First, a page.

This operator’s signature feature is avoiding external failover management tools, such as Patroni or Stolon (we reviewed it here). Instead, each Pod gets its own Instance Manager (available at /controller/manager) that directly interacts with the Kubernetes API.

If the liveness probe fails for some secondary PostgreSQL instance, the latter is marked broken, disconnected from -ro and -r services, and restarted. After restarting, the data is synchronized with the master, and the instance is activated, provided that all checks were successful. If there are any unexpected errors on the primary, the operator promotes the instance with minimal replication delay to the primary.

Curiously, the operator creates Pods with database instances instead of ReplicaSets or StatefulSets. For that reason, we recommend running multiple operator Pods to keep the cluster running smoothly. To do so, increase the number of replicas in the cnpg-controller-manager Deployment.

The operator supports asynchronous (default) and synchronous (quorum-based) streaming replication. minSyncReplicas and maxSyncReplicas control the number of synchronous replicas.

The way the operator uses local storage on the K8s nodes deserves special mention. It checks whether there is a PVC with PGDATA on the node for each new Pod and tries to use it by applying the missing WAL. If the attempt is unsuccessful, the operator begins to deploy a new PostgreSQL instance by copying data from the primary. In doing so, it reduces the network load as well as the time required to deploy new instances in the cluster.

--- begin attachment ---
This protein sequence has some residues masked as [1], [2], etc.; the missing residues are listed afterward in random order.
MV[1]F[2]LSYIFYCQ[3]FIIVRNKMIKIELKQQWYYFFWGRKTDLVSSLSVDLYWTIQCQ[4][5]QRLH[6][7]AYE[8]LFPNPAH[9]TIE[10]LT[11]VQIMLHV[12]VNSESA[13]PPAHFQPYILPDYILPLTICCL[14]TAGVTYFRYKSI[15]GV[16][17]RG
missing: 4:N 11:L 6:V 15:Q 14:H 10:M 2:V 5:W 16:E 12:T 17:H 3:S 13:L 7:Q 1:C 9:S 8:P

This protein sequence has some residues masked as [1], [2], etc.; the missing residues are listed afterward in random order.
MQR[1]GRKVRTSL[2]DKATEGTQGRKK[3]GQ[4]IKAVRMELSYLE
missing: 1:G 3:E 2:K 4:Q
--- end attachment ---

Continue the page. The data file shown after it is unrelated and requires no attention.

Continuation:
To connect to PostgreSQL, the operator creates in the selected environment a dedicated (based on the cluster name) set of Services for each cluster for different access modes. For example, here is a list of Services for the grafana-pg cluster:

  • grafana-pg-rw — read/write from the master instance;
  • grafana-pg-ro — read from the replicas only;
  • grafana-pg-r — read from any instance.

Note that grafana-pg-any is an auxiliary service and should not be used for connectivity.

Rich options for customizing the Kubernetes scheduler

The operator allows the user to set the desired affinity/anti-affinity rules and specify nodeSelector and tolerations for the Pods. The developers have enabled anti-affinity by default to distribute same-cluster PostgreSQL instances to different Kubernetes cluster nodes:

 affinity:
    enablePodAntiAffinity: true # Default value.
    topologyKey: kubernetes.io/hostname # Default value.
    podAntiAffinityType: preferred # Default value.

The list of custom affinity/anti-affinity rules can be passed via additionalPodAntiAffinity and additionalPodAffinity, making the process even more flexible:

   additionalPodAntiAffinity:
      requiredDuringSchedulingIgnoredDuringExecution:
      - labelSelector:
          matchExpressions:
          - key: postgresql
            operator: Exists